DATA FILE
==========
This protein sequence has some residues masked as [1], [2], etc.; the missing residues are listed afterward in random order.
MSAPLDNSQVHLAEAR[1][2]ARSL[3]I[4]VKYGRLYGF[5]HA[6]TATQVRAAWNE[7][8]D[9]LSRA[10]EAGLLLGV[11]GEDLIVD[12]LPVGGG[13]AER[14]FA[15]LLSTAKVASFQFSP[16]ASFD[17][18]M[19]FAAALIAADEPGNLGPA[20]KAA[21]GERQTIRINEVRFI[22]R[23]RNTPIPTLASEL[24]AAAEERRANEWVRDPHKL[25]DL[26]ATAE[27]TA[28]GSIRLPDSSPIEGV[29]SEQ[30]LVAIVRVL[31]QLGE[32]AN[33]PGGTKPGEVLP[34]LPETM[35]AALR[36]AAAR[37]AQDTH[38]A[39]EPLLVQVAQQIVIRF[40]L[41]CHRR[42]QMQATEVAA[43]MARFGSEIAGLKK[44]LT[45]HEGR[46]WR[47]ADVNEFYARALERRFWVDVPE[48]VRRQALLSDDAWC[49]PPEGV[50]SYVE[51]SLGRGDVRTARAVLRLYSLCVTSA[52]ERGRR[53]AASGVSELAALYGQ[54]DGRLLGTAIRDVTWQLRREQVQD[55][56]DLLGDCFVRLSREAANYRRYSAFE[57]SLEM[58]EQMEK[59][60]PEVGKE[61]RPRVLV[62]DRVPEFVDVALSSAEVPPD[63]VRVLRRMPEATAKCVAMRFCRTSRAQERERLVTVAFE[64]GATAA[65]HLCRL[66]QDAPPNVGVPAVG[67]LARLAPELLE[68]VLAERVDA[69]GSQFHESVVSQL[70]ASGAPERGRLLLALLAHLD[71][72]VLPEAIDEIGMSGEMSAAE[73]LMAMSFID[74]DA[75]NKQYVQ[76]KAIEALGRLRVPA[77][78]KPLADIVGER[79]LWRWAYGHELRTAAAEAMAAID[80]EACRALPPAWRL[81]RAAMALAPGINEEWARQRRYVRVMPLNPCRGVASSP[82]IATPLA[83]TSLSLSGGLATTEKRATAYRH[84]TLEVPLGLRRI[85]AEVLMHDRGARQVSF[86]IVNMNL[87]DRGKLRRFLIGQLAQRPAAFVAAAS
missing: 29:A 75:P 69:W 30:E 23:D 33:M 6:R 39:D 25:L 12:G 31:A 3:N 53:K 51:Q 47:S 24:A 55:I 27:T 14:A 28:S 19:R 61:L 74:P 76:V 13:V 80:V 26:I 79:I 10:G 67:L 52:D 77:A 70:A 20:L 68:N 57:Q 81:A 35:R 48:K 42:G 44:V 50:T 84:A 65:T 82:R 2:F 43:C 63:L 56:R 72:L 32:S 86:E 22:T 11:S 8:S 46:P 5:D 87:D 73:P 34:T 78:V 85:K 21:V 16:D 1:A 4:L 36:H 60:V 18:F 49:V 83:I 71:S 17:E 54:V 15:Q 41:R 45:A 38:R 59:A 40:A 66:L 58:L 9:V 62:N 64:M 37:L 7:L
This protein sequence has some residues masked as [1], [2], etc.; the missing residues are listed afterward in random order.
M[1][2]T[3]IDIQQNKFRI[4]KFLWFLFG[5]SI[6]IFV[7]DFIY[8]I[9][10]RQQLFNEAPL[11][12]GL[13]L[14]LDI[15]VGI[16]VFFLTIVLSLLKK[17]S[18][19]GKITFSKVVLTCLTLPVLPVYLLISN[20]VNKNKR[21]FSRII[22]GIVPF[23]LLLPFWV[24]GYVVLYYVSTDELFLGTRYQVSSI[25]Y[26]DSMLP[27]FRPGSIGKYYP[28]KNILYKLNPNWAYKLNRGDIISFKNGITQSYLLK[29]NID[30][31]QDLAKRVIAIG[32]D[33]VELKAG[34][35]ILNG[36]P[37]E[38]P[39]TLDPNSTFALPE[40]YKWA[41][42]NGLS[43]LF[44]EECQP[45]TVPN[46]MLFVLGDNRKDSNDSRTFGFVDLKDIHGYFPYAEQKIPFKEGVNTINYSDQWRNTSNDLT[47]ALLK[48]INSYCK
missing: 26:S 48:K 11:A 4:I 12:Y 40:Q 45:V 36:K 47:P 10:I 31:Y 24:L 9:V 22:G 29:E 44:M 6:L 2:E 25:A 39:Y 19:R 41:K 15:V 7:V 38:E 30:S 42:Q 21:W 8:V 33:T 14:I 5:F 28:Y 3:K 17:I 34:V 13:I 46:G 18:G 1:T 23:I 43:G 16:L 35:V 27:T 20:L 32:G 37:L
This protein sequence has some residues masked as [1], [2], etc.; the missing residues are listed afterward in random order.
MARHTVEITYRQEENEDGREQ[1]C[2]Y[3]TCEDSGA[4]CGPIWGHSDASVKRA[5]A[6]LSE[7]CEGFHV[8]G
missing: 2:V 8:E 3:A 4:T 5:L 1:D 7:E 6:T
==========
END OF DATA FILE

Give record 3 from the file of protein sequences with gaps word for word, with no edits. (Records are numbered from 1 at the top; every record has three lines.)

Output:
This protein sequence has some residues masked as [1], [2], etc.; the missing residues are listed afterward in random order.
MARHTVEITYRQEENEDGREQ[1]C[2]Y[3]TCEDSGA[4]CGPIWGHSDASVKRA[5]A[6]LSE[7]CEGFHV[8]G
missing: 2:V 8:E 3:A 4:T 5:L 1:D 7:E 6:T